This is a message I sent today to the Ning Creators network - a private network for people who have created social networks using the Ning platform. The network is managed by Ning, and I am hoping that Ning staff will reply to my message.


Meanwhile, I am cross-posting here so that members of the Research Cooperative can learn something about the limits of how our network is managed.


Peter (Admin., Kyoto)



I have been running my Ning network since 2008, and have more than 6000 members - or maybe not.

There is no easy way for me to verify the email addresses of "active members" who may no longer be active, because their email addresses no longer exist and they are:

(a) no longer contactable through the network, and

(b) unable to log in to delete or renew their pages because their email addresses are no longer working.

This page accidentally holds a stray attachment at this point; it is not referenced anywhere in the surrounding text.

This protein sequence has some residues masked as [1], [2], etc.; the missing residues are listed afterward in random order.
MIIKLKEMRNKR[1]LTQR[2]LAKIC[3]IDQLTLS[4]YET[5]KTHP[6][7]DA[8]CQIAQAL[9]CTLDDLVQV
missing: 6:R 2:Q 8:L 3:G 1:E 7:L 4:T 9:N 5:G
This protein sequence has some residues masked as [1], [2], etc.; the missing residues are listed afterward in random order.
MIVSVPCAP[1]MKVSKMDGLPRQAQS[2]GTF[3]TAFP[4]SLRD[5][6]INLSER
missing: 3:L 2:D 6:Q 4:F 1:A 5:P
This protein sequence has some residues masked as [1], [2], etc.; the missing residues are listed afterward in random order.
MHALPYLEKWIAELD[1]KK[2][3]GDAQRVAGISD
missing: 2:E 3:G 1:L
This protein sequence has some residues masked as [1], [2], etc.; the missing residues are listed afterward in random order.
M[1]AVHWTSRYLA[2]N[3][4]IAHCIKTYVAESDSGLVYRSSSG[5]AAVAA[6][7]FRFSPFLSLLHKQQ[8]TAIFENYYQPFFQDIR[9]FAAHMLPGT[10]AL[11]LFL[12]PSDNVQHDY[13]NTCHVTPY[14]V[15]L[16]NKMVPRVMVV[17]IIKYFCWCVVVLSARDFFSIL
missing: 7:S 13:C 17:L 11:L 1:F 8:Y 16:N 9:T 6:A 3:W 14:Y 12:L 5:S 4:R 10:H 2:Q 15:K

Our administration dashboard shows a list of all so-called "active members", but in fact any number of them may have changed their email addresses without updating their member data, before changing their email address.

This is something that can easily happen.

Recently I noticed that there are companies that can test and verify email addresses in bulk, without having to actually send an email and disturb the owners of the email addresses.

To use this service, I will have to manually download all member data as a csv file, delete the unnecessary data, submit the list, pay a large fee, check the results, and then manually find each individual member and delete their member accounts one by one.